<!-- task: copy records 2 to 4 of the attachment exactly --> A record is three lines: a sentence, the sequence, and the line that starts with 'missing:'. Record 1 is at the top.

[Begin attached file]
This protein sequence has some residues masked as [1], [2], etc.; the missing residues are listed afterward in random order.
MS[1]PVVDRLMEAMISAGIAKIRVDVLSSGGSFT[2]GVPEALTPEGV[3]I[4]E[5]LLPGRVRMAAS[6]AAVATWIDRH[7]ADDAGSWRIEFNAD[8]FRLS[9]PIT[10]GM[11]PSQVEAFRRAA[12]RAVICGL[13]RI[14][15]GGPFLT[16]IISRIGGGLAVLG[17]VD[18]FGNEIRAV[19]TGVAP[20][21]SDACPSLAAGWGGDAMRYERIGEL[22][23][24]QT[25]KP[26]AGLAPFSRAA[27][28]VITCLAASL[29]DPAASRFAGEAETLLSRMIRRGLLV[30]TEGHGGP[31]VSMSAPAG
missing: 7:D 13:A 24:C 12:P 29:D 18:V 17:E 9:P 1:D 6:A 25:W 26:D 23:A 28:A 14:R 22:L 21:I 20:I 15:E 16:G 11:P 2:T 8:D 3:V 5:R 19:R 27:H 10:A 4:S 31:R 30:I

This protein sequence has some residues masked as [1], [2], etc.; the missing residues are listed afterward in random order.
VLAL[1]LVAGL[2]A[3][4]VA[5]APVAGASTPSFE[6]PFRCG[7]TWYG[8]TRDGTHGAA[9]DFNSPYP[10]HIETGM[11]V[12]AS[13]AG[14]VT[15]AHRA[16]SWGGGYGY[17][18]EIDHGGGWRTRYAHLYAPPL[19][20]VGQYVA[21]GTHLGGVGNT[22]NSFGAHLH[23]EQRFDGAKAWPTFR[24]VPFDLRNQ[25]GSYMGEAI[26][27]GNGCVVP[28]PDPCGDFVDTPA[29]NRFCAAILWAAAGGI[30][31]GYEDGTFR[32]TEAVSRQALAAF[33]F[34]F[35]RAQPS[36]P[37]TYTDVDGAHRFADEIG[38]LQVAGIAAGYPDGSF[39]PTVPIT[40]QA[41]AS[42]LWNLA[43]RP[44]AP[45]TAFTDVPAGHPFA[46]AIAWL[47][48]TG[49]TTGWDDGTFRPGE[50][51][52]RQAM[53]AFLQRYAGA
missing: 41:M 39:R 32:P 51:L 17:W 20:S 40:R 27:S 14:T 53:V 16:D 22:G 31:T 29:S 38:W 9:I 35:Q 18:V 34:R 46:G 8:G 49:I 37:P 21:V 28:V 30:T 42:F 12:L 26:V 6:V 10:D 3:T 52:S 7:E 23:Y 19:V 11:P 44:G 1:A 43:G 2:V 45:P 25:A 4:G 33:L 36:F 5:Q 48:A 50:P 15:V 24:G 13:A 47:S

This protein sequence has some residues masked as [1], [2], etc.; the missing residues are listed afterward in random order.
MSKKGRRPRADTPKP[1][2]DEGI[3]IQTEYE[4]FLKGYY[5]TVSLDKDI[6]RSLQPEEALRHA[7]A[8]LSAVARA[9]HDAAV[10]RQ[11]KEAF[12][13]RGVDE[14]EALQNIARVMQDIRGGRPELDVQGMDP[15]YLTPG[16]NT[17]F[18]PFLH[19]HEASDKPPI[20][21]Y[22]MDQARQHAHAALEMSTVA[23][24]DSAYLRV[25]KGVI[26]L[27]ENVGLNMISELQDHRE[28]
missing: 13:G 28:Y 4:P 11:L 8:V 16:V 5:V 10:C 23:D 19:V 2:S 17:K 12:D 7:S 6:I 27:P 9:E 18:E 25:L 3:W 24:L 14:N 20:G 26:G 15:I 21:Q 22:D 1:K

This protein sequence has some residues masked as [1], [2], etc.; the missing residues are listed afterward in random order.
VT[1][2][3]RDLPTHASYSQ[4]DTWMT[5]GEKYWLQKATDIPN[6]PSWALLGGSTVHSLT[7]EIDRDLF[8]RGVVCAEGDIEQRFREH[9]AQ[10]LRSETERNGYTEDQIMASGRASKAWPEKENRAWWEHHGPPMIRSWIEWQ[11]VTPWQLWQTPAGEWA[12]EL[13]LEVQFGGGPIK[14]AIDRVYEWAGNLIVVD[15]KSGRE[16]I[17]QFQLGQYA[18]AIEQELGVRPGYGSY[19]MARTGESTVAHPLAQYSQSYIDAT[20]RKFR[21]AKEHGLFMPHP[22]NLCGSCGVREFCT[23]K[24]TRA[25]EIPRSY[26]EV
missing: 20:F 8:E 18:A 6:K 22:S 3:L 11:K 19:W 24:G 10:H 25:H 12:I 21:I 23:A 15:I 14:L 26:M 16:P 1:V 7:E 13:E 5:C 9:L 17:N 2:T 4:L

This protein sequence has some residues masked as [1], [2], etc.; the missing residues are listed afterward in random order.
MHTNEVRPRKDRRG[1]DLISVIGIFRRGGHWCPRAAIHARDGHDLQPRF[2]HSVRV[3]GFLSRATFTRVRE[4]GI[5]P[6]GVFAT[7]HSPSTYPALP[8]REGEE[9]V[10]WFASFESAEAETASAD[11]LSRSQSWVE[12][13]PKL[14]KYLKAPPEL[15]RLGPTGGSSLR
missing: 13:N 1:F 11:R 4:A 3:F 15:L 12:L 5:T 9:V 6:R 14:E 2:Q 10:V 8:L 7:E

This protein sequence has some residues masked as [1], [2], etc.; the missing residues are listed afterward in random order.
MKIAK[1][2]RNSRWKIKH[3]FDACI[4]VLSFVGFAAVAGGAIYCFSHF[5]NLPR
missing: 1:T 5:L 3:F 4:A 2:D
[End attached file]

This protein sequence has some residues masked as [1], [2], etc.; the missing residues are listed afterward in random order.
VLAL[1]LVAGL[2]A[3][4]VA[5]APVAGASTPSFE[6]PFRCG[7]TWYG[8]TRDGTHGAA[9]DFNSPYP[10]HIETGM[11]V[12]AS[13]AG[14]VT[15]AHRA[16]SWGGGYGY[17][18]EIDHGGGWRTRYAHLYAPPL[19][20]VGQYVA[21]GTHLGGVGNT[22]NSFGAHLH[23]EQRFDGAKAWPTFR[24]VPFDLRNQ[25]GSYMGEAI[26][27]GNGCVVP[28]PDPCGDFVDTPA[29]NRFCAAILWAAAGGI[30][31]GYEDGTFR[32]TEAVSRQALAAF[33]F[34]F[35]RAQPS[36]P[37]TYTDVDGAHRFADEIG[38]LQVAGIAAGYPDGSF[39]PTVPIT[40]QA[41]AS[42]LWNLA[43]RP[44]AP[45]TAFTDVPAGHPFA[46]AIAWL[47][48]TG[49]TTGWDDGTFRPGE[50][51][52]RQAM[53]AFLQRYAGA
missing: 41:M 39:R 32:P 51:L 17:W 20:S 40:R 27:S 14:T 53:V 16:D 22:G 31:T 29:S 38:W 9:I 35:Q 18:V 34:R 46:G 8:G 49:I 37:P 21:V 28:V 30:T 42:F 12:L 26:V 6:V 10:D 3:T 52:S 7:E 23:Y 19:V 11:P 44:G 1:A 43:G 2:V 45:P 25:A 4:G 33:L 36:F 5:Q 48:A 50:P 15:V 24:G 13:A 47:S

This protein sequence has some residues masked as [1], [2], etc.; the missing residues are listed afterward in random order.
MSKKGRRPRADTPKP[1][2]DEGI[3]IQTEYE[4]FLKGYY[5]TVSLDKDI[6]RSLQPEEALRHA[7]A[8]LSAVARA[9]HDAAV[10]RQ[11]KEAF[12][13]RGVDE[14]EALQNIARVMQDIRGGRPELDVQGMDP[15]YLTPG[16]NT[17]F[18]PFLH[19]HEASDKPPI[20][21]Y[22]MDQARQHAHAALEMSTVA[23][24]DSAYLRV[25]KGVI[26]L[27]ENVGLNMISELQDHRE[28]
missing: 13:G 28:Y 4:P 11:L 8:V 16:V 5:V 10:C 23:D 19:V 2:S 17:K 12:D 7:S 6:I 27:P 9:E 18:E 25:L 3:W 24:L 14:N 20:G 26:G 15:I 21:Q 22:D 1:K

This protein sequence has some residues masked as [1], [2], etc.; the missing residues are listed afterward in random order.
VT[1][2][3]RDLPTHASYSQ[4]DTWMT[5]GEKYWLQKATDIPN[6]PSWALLGGSTVHSLT[7]EIDRDLF[8]RGVVCAEGDIEQRFREH[9]AQ[10]LRSETERNGYTEDQIMASGRASKAWPEKENRAWWEHHGPPMIRSWIEWQ[11]VTPWQLWQTPAGEWA[12]EL[13]LEVQFGGGPIK[14]AIDRVYEWAGNLIVVD[15]KSGRE[16]I[17]QFQLGQYA[18]AIEQELGVRPGYGSY[19]MARTGESTVAHPLAQYSQSYIDAT[20]RKFR[21]AKEHGLFMPHP[22]NLCGSCGVREFCT[23]K[24]TRA[25]EIPRSY[26]EV
missing: 20:F 8:E 18:A 6:K 22:S 3:L 11:K 19:W 24:G 10:H 25:H 12:I 21:I 23:A 15:I 14:L 26:M 16:P 1:V 7:E 13:E 5:C 9:L 17:N 2:T 4:L